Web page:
posted as a matter of course on the rooftops.

Reader : In the words of the survivors No one slept that 

night. Everybody spent the time packing the most necessary

articles, linen, bedding, food and taking it down to the 

bunkers. The moon was full and the night was unusually 

bright. There was more movement in the courtyards and 

streets than by day.(Tuvia BorzykowskiBetween Tumbling 

Walls, p.48)

Reader It was Passover eve, 1943, and we had arranged

 everything in the house in preparation for the holiday. We

 even had Matzot (unleavened bread), everything. We had 

made the beds… The policeman who lived with us always

told us everything that was going to happen… He told us, 

"You should know that the ghetto is surrounded – with 

Ukrainians. Tonight will not be a good night." He had heard 

this. We took all our belongings and went into the bunker.

 Why wait?  So we took what we still had at home, whatever 

food we had, everything, and went down into the bunker. 

And waited.(Testimony of Shoshana Baharir, Yad Vashem

 Archive, O.3/5469)

Reader On the 19th of April 1943, Passover eve, the

Germans entered the ghetto. This was the Seder in Rabbi Eliezer Meisel's apartment:

Amidst this destruction, the table in the center of the room 
looked incongruous with glasses filled with wine, with the 
family seated around, the rabbi reading the Haggadah. His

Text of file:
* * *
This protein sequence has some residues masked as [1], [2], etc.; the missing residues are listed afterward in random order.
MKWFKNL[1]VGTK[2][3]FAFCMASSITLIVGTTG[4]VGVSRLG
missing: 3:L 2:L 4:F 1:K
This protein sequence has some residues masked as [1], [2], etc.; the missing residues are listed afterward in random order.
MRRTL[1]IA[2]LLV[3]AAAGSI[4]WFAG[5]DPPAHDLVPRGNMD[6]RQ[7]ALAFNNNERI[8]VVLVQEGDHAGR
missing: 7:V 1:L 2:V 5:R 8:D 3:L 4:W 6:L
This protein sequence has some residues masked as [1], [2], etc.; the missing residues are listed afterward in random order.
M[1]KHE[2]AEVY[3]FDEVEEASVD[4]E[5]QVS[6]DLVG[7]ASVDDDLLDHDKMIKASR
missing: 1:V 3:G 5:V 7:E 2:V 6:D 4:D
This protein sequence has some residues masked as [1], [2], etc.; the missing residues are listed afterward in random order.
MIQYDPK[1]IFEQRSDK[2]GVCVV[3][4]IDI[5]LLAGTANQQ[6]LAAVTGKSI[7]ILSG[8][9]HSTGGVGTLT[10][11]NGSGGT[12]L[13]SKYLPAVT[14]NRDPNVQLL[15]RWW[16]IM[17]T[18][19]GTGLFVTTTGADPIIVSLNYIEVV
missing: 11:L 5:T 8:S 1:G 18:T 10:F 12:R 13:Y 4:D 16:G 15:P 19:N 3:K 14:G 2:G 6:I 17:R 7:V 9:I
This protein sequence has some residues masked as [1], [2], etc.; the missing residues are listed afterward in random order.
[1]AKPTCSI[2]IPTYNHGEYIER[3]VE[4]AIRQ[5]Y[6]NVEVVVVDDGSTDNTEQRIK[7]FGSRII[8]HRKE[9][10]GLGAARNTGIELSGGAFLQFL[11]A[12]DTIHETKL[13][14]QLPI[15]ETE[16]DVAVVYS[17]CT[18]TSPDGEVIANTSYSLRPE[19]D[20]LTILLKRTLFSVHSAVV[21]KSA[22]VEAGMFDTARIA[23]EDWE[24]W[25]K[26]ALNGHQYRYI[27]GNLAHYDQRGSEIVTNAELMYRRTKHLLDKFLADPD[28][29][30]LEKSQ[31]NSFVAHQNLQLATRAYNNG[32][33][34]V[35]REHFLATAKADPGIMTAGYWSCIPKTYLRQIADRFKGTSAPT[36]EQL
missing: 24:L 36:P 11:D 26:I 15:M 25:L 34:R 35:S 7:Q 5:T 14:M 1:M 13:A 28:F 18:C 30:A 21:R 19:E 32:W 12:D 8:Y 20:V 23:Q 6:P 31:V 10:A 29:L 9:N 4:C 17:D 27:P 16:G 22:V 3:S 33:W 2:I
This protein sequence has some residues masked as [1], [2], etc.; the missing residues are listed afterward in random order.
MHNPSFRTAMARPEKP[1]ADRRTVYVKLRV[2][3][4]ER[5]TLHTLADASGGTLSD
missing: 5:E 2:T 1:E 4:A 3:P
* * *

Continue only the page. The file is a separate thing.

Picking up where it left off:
reading was punctuated by explosions and the rattling of 
machine-guns; the faces of the family around the table were
 lit by the red light from the burning buildings nearby.

Reader: It took the German armies only six weeks to conquer France, Belgium, Holland and Luxembourg but it took 28 days to subdue a rag tag army of 1500 armed with pistols and rifles

Reader:The Warsaw Ghetto Uprising was nothing less than a revolution in Jewish history. Jews had resisted the Nazis with armed force. The significance and symbolic resonance of the uprising went far beyond those who fought and died. As the leader, Anielewicz wrote: My life’s dream has now been realized: Jewish self-defense in the ghetto is now an accomplished fact.…I have been witness to the magnificent, heroic struggle of the Jewish fighters. (https://www.britannica.com/event/Warsaw-Ghetto-Uprising


Leader: Hitler underestimated the resilience of the Jewish 

people and our ideals. We, the Jewish people, did not 

become extinct . Just as we rebuilt and renewed ourselves 

after the assaults of Pharaoh, Haman, Antiochus, and all

 who would destroy the Jewish people, our ethics, ideals and 

all we stand for, so again we renewed ourselves after the 

Holocaust. We saw the miraculous rebirth of the State of 

Israel on our ancient soil. We saw Israel grow to a strong 

democratic beacon to the world. In this land of America, we 

have built a thriving community, loyal,  productive and 

contributing to a nation that has welcomed us with open 

arms.

Together: As we remember the Exodus, so we remember the 6 million. As we were once slaves in Egypt, so tonight ALL of us are survivors of the Shoah. Ani ma’amin: It was the prayer of the camps. Ani ma’amin. Be’emuna shelema: I believe with complete faith in the coming of Justice to this world. With the Torah and the prophets as my guide, I will not give up our quest. I will seek justice and righteousness. I will seek to make this world a better place, for all people, today and tomorrow. To this, in their memory, I pledge myself. Ani ma’amin.
 Am Yisrael chai

Ani ma'amin,
Be'emuna shelema
Beviat hamashiach ani ma'amin
Veaf al pi sheyitmahmeha
Im kol zeh, achake loh
Achake bechol yom sheyavoh
Am Yisrael chai, od avinu chai!

Audio-Visuals:

Ben Gurion Declares Independance



Hatikvah: Barbara Streisand